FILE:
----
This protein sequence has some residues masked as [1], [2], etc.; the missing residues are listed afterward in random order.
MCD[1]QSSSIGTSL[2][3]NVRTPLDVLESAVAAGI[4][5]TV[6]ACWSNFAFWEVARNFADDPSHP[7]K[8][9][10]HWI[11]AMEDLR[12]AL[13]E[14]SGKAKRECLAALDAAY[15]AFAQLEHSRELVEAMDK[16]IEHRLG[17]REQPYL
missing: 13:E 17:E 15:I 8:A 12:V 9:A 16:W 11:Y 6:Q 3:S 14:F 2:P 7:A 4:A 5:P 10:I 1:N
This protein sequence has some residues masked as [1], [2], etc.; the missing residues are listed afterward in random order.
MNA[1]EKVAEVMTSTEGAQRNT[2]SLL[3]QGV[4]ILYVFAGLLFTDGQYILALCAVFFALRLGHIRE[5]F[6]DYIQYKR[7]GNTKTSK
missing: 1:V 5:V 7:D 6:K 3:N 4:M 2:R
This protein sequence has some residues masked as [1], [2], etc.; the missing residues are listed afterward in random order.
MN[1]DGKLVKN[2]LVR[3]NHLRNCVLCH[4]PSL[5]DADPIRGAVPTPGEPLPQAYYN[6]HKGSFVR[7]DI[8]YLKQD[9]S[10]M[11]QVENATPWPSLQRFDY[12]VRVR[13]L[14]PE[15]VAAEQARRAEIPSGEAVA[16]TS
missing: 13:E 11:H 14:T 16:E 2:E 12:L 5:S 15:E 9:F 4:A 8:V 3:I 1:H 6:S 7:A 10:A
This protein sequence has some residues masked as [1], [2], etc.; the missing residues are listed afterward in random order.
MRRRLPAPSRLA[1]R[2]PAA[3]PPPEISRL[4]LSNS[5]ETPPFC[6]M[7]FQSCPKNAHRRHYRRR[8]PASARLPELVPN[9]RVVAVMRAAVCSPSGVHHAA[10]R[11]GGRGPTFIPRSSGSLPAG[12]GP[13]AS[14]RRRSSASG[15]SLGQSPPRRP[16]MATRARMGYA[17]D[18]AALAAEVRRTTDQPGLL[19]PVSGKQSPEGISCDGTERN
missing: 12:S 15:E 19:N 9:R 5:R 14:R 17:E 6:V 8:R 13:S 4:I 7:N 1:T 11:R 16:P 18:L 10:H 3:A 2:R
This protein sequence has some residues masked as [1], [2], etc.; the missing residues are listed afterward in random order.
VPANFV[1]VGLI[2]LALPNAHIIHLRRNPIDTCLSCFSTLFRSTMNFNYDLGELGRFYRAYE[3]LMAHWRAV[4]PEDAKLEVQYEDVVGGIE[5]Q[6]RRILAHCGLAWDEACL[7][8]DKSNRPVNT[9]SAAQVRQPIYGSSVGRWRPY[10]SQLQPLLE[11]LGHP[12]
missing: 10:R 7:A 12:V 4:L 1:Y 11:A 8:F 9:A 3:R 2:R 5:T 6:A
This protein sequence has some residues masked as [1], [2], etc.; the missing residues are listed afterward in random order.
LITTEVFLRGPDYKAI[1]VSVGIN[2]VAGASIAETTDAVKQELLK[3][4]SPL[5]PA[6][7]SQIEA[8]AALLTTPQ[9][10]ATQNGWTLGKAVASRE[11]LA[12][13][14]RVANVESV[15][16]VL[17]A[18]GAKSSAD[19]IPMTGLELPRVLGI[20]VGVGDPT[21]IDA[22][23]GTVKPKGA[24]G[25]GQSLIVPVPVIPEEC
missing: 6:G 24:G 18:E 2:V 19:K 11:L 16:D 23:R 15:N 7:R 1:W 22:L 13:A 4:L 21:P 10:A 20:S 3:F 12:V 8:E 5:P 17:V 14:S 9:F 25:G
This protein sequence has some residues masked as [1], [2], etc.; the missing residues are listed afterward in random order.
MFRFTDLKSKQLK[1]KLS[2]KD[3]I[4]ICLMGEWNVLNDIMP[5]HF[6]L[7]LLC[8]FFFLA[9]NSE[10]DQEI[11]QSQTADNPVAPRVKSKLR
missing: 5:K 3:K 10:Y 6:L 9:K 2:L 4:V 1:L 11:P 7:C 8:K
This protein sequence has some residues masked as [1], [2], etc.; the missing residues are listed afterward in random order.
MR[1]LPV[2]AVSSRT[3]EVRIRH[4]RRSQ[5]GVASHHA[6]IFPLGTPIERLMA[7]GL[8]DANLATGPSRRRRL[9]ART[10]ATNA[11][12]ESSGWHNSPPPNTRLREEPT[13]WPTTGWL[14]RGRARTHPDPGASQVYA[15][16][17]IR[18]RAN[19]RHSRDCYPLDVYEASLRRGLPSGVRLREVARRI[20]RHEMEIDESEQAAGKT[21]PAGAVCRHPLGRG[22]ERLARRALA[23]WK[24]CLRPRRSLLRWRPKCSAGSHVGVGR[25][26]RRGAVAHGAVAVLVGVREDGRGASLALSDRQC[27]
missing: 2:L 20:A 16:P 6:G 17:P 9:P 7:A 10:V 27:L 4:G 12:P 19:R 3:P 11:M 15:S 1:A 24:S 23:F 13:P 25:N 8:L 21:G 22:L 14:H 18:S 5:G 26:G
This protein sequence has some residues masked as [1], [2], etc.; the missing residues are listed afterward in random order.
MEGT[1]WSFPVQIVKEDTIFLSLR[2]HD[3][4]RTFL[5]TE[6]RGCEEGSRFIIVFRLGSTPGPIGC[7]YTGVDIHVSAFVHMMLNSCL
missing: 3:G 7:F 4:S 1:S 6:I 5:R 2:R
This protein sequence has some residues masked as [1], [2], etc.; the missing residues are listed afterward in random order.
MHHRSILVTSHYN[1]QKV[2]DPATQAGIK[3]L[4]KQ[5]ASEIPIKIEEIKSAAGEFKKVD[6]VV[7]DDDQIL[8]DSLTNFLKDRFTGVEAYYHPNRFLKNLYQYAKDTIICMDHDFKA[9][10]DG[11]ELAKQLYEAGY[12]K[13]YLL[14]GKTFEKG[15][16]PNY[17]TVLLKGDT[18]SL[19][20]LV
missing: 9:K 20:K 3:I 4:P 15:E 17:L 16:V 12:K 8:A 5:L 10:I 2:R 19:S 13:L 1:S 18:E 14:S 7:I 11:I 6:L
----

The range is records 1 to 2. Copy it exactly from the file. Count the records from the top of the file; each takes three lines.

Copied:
This protein sequence has some residues masked as [1], [2], etc.; the missing residues are listed afterward in random order.
MCD[1]QSSSIGTSL[2][3]NVRTPLDVLESAVAAGI[4][5]TV[6]ACWSNFAFWEVARNFADDPSHP[7]K[8][9][10]HWI[11]AMEDLR[12]AL[13]E[14]SGKAKRECLAALDAAY[15]AFAQLEHSRELVEAMDK[16]IEHRLG[17]REQPYL
missing: 13:E 17:E 15:I 8:A 12:V 9:A 16:W 11:Y 6:Q 3:S 14:F 2:P 7:A 4:A 5:P 10:I 1:N
This protein sequence has some residues masked as [1], [2], etc.; the missing residues are listed afterward in random order.
MNA[1]EKVAEVMTSTEGAQRNT[2]SLL[3]QGV[4]ILYVFAGLLFTDGQYILALCAVFFALRLGHIRE[5]F[6]DYIQYKR[7]GNTKTSK
missing: 1:V 5:V 7:D 6:K 3:N 4:M 2:R